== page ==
A decanter.com promotion
Last year we read about the 'Revolution of whites in Argentina'. This trend hasn't gone away and in fact has shown us the diversity of styles that can be achieved.
A decanter.com promotion
Matías Michelini was one of those who promoted diversity by making an orange wine out of Torrontés, a way of making white wine that side steps the conventional by fermenting the juice with the skins.
This technique creates a Torrontés which is intense, fragrant, and tannic, capable of pairing with heavy dishes, not merely as an aperitif. Best served at 14-15 degrees and preferably from a decanter in order to appreciate its aromatic palette. In markets such as South Africa several producers are making orange wines from aromatic varieties such as small grain Muscat, Chenin Blanc, and Hárslevelű.
Wines under a veil
As part of their project Per Se, Edgardo del Popolo and David Bonomi presented a Chardonnay made under a veil of flor yeast and called it Volare de Flor. This unique process is similar to that of the vin jaune from the Jura region of France and of reinterpretations of Jura wines in the New World, such as the wines of Bodegas Re in Chile and AA Badenhorst in South Africa.
There are some great white blends beginning to appear. Like superheroes, they take positive attributes from different sources and get better. These blends are white varieties from the same region and/or from different provinces coming together in a bottle.
Recently I had the chance to taste the wine @michelini 2009, a blend of Semillon, Sauvignon Blanc and Torrontés, with a significant cellaring. The wine is complex, with a great balance between the aroma of flowers, and the freshness of the Sauvignon blanc.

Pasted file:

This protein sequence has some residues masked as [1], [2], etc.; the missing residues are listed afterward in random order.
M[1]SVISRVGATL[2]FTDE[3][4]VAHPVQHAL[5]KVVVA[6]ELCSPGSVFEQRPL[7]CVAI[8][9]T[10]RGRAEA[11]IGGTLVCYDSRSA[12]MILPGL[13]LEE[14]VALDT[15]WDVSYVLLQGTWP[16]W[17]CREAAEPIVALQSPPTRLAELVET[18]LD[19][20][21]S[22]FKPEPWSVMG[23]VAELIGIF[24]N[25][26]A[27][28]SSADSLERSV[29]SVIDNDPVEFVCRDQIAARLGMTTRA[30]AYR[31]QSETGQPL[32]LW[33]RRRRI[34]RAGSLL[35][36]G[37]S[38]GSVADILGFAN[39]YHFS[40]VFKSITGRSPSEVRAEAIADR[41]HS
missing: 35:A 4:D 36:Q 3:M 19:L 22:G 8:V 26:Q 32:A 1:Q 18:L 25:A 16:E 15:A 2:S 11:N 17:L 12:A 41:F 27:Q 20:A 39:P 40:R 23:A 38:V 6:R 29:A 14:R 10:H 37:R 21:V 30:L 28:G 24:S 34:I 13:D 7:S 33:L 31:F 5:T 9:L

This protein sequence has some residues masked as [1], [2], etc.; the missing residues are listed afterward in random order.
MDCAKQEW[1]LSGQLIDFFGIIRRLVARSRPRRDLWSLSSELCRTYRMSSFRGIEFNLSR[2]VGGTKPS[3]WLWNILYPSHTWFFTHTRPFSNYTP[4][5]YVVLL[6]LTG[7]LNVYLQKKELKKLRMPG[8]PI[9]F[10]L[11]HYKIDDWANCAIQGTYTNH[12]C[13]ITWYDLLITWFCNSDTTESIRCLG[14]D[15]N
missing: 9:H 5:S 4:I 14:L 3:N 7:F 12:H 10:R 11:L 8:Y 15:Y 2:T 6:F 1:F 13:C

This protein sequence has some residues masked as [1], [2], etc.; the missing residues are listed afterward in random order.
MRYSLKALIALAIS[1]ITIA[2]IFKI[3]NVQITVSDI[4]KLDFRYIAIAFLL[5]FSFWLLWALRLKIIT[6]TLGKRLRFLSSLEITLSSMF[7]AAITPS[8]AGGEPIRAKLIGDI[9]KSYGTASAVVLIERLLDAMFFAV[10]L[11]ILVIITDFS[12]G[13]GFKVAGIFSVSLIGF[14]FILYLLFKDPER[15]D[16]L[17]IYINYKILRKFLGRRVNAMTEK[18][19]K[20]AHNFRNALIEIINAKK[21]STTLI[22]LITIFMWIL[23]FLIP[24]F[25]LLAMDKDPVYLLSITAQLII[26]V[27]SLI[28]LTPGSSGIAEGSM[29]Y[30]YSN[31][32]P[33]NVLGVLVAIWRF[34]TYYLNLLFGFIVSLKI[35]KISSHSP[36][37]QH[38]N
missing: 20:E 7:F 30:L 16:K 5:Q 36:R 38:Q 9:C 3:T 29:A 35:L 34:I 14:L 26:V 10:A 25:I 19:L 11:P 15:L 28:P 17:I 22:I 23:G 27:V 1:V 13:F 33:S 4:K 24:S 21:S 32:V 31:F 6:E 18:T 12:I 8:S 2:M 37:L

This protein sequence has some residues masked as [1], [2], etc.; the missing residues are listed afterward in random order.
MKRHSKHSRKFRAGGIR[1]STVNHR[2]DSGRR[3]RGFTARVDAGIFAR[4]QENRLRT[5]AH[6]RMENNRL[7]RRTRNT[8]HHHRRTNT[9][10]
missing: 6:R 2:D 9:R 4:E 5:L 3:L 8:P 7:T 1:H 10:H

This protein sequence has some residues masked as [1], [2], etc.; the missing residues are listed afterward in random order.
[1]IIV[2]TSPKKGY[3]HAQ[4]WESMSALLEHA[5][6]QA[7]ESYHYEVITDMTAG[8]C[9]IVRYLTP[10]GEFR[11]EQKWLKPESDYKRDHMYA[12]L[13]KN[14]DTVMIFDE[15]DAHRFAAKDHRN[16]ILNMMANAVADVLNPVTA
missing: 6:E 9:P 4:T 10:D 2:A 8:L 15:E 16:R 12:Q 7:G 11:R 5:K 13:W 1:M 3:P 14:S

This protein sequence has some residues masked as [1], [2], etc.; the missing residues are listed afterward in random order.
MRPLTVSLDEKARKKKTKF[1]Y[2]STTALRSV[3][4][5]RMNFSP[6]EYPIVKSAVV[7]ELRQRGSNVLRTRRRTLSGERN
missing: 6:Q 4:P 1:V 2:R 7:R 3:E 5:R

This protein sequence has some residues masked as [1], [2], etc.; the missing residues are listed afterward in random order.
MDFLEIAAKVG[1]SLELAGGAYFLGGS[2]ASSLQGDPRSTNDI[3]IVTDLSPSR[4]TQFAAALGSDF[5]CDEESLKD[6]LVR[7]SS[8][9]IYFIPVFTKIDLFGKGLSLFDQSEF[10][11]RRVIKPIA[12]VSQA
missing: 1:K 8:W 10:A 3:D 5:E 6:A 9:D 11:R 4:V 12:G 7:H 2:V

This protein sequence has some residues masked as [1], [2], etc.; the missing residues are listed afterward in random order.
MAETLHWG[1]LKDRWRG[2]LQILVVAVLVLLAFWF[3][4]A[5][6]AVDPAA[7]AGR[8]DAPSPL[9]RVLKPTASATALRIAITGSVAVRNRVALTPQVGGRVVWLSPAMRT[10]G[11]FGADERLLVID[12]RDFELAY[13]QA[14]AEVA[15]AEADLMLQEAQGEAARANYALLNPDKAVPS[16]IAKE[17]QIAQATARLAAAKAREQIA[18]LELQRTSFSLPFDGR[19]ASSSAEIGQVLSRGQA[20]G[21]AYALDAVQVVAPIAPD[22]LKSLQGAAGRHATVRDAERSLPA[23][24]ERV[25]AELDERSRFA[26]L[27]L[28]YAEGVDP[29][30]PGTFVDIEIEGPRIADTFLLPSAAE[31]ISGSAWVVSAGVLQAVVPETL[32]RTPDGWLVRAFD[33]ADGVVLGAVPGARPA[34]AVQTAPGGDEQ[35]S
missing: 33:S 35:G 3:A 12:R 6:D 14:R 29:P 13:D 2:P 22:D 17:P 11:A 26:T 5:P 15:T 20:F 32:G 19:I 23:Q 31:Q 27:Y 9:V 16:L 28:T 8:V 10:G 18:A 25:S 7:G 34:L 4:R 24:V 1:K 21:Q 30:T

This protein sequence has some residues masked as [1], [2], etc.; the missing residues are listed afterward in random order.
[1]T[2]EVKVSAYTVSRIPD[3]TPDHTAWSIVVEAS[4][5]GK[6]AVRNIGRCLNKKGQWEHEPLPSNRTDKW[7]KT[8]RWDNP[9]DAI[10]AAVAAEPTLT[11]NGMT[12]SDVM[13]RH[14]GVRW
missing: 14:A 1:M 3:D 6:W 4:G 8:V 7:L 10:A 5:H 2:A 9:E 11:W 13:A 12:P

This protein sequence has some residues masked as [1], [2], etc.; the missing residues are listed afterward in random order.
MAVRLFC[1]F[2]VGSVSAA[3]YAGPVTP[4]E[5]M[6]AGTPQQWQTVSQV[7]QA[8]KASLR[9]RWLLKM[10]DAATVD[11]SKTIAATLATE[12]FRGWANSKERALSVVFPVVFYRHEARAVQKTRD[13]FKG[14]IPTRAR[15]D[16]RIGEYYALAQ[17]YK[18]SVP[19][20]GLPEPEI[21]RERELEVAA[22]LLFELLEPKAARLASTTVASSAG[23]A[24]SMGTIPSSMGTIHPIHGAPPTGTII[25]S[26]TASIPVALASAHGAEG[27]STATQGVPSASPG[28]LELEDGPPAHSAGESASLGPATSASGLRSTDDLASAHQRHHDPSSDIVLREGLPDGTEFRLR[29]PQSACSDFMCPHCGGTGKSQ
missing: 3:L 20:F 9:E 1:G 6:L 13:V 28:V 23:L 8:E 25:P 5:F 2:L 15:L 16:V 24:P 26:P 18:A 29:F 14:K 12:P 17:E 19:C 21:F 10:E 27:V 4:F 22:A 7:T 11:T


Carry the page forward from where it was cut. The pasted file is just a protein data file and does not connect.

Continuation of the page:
Susana Balbo also produces a blend of the same strains, but in equal amounts, which will surely get people talking. It is an intense wine from the calcareous areas of Tupungato and San Carlos. Other blends equally complex include Lágrima Canela from Walter Bressia (Chardonnay and Semillon) or Tiara de Viña Alicia (Riesling, Albariño and Savagnin). A more accessible one would be Amalaya Blanco, a combination of Torrontés and Riesling.
Blends from other provinces are few and far between but in February we’ll see Saltallary 2015, an innovative blend of Sauvignon blanc from Tacuil, Salta, with Sauvignon blanc from Gualtallary prepared by Matías Michelini. The idea of this wine is to combine the aromas and expressiveness of Salta with the minerality and austerity of Gualtallary. Two provinces are joined in a bottle to create a ‘Super Wine’: a wine with power and the ability to break down barriers, a sort of ideal alchemy.
Marcelo Miras has also just released his Pinot Salvaje 2015, a blend of Sauvignon Blanc and Pinot Noir.
Our Malbec and Torrontés are known throughout the world, and now these other new and innovative products are ready to be discovered.
Written by Paz Levinson for Wines of Argentina